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29 January 2004

U.S. Prepares to Beam Arabic Satellite TV Channel to Mideast

Alhurra network aims to broadcast credible information round the clock

By David Shelby
Washington File Staff Writer

Washington -- The U.S. government will begin broadcasting the Alhurra satellite television network to the Middle East in the coming weeks.

Alhurra will broadcast its 24-hour-a-day Arabic language news and information service over the Arabsat and Nilesat with what the network's creators hope will set a new standard for satellite news in the region.

"We believe there is a market there for news you can depend on, a market for current affairs you can depend on," said Kenneth Tomlinson, chairman of Alhurra's parent company, the U.S. government's Broadcasting Board of Governors (BBG).

Speaking to the Washington File January 28, Tomlinson stated, "In my view, we can develop a market for the fact that the news is straight."

Many critics of the station maintain that the network will have a difficult time establishing independent credibility as it is being established with $32 million in funding from the U.S. Congress and is expected to receive an additional $30 million in congressional appropriations for its first year of operation.

Tomlinson responded that viewers in the Middle East will make the critical decision as to whether Alhurra's information is credible or not. "The people aren't stupid. If we're slanting the news, the people will figure it out," he said.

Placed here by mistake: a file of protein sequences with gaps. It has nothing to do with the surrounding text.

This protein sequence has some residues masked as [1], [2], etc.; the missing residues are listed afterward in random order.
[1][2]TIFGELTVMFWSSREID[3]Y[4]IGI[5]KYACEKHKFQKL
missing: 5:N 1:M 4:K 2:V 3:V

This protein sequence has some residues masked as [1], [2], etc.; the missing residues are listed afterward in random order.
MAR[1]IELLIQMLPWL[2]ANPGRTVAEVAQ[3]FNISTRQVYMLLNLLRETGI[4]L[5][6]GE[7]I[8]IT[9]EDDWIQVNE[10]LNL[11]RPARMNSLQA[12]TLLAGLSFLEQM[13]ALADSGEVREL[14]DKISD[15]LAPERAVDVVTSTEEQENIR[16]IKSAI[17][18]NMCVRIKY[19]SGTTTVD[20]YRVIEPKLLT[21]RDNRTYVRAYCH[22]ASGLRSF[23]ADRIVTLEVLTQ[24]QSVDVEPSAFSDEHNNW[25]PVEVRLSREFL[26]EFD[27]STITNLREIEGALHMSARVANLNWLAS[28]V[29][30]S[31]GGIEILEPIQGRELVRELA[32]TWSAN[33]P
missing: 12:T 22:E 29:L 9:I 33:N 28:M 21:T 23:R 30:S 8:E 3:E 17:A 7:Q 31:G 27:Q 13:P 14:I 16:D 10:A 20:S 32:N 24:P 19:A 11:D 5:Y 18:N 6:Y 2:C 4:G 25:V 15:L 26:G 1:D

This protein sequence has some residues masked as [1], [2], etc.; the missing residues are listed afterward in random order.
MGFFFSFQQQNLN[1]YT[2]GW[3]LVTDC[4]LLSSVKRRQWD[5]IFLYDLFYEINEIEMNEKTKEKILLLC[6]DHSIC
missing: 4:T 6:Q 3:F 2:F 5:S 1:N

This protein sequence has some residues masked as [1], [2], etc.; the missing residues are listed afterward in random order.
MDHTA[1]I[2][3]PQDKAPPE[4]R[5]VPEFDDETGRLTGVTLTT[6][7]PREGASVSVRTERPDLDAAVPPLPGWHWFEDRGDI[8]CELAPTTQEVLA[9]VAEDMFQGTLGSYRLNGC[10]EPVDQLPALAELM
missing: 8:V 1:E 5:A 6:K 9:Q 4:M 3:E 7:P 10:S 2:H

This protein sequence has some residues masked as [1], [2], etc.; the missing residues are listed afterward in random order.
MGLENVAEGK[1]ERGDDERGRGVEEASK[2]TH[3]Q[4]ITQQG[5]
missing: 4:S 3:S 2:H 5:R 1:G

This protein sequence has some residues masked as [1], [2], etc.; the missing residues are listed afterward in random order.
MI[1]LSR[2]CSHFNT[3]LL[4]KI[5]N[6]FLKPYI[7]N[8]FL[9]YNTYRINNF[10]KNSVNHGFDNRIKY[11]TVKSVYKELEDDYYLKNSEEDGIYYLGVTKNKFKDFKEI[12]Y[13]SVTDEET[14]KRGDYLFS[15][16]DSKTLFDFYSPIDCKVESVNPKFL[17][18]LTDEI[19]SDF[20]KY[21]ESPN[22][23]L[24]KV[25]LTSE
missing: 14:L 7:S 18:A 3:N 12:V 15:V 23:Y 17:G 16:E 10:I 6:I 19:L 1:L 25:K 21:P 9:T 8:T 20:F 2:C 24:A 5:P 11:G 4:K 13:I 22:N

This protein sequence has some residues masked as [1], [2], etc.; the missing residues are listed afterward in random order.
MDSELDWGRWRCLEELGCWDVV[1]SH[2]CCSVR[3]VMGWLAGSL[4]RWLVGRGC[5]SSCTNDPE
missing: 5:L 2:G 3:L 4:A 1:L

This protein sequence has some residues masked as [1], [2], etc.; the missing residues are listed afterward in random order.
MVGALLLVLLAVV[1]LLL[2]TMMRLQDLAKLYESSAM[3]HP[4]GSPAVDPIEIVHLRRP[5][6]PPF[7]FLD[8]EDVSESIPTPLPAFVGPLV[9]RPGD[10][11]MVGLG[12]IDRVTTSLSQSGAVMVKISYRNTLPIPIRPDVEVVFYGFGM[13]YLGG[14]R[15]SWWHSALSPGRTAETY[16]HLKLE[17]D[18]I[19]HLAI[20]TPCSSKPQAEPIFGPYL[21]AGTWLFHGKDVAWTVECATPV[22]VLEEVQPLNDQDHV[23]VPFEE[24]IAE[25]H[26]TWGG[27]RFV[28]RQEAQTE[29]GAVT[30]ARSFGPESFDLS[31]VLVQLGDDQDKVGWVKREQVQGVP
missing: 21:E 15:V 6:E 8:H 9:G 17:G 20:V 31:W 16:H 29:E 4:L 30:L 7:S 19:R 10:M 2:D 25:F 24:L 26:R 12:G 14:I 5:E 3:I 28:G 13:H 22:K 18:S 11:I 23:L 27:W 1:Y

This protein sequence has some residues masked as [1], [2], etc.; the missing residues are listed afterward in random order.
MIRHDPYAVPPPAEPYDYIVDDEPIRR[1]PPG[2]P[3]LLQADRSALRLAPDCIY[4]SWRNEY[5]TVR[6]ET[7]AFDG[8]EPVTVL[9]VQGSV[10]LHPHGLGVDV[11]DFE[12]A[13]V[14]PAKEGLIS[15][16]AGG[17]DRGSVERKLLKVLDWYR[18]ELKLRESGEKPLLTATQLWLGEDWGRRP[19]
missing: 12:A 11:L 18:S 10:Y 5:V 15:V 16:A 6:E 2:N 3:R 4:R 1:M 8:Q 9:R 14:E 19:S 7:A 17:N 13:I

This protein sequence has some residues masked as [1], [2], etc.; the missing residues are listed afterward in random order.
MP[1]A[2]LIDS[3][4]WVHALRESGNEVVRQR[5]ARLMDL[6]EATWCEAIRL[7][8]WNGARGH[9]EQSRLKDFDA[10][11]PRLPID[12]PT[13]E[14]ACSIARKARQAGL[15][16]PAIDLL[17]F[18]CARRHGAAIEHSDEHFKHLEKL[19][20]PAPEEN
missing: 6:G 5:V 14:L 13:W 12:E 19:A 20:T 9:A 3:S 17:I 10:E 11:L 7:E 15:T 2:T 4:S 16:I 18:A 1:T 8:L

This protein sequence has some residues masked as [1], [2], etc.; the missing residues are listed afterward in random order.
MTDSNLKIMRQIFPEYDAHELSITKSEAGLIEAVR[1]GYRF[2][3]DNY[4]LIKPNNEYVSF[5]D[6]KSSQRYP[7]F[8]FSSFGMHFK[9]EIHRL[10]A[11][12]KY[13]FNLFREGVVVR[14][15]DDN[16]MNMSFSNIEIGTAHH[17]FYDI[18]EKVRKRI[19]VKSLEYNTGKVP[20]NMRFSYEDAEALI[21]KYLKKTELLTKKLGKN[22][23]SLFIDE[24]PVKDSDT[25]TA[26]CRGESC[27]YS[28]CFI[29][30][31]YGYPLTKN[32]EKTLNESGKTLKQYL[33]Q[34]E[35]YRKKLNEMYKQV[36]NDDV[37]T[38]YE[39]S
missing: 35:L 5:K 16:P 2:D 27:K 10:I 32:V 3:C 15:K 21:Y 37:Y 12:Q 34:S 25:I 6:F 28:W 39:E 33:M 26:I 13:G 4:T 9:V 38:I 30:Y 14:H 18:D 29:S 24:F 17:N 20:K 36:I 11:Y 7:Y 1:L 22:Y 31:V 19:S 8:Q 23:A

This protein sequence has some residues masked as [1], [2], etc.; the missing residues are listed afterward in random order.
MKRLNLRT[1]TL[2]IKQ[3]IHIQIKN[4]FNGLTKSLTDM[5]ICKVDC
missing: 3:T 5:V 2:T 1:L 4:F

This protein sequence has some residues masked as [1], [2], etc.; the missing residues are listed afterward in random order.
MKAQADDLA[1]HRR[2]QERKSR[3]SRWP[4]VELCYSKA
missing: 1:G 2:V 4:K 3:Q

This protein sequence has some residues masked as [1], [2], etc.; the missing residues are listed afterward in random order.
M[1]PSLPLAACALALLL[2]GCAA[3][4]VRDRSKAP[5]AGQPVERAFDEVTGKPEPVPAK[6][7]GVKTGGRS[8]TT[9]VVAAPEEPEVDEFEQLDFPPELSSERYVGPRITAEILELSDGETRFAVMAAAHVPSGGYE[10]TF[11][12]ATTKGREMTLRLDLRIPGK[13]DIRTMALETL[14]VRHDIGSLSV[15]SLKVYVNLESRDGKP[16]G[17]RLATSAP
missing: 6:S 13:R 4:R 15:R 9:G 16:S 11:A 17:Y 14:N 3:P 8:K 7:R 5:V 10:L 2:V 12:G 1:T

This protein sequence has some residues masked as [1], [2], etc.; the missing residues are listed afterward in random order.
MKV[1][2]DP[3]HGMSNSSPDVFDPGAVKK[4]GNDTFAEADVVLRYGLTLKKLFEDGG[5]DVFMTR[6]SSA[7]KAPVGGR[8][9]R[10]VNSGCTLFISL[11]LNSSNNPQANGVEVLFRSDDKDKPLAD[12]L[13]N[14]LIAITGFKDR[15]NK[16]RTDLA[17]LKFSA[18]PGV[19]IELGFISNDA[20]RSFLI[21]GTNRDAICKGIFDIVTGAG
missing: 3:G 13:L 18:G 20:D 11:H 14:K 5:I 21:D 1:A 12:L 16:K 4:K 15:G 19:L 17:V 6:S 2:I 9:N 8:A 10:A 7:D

He added, "If you look at television in the Middle East, you either have state run stations or people with an axe to grind." According to Tomlinson, Alhurra will challenge that with "accuracy -- news and current events that are compelling, interesting to people's needs, and meaningful."

Tomlinson contends that people will want to watch Alhurra because it will offer "real competition."

The BBG chairman observed that there are a lot of important issues in the Middle East that are not reported. He indicated that Alhurra will "fully report on Iraq and the Israeli-Palestinian conflict" but that it will also delve into "the host of other stories that people are concerned about."

According to a fact sheet released by the BBG, the station will feature news and information on a variety of subjects including health, personal fitness, entertainment, sports, fashion and science and technology. Programming will include talk shows, current affairs magazines and roundtables.

The fact sheet states, "The station's news coverage and information will endeavor to broaden the viewers' perspectives, enabling them to think for themselves and inspiring them to make better decisions."

As an example of such an undertaking, Tomlinson said the station would "have a debate between a radical Islamic figure and a moderate Muslim and let people make up their own minds."

The base for the station's production and broadcasting will be in the United States, but the network will have bureaus in Dubai, Amman and Baghdad. In addition, it will use stringers and correspondents from all over the Middle East, Europe and the United States.

The BBG has begun recruiting local talent, hiring reporters and technicians and making arrangements with other news organizations that will give it the broadest possible access to stories and events around the Middle East.

"We're into this for the long haul," Tomlinson said. "Satellite television is the greatest media phenomenon and the greatest political phenomenon of the 21st century, and we'll be there."

The BBG fact sheet notes that more than 75 percent of households in the Gulf States have satellite access as do 30 percent of residents in Gaza and the West Bank and 10 to 20 percent of homes in Egypt.

The station will be available over terrestrial transmitters in Iraq.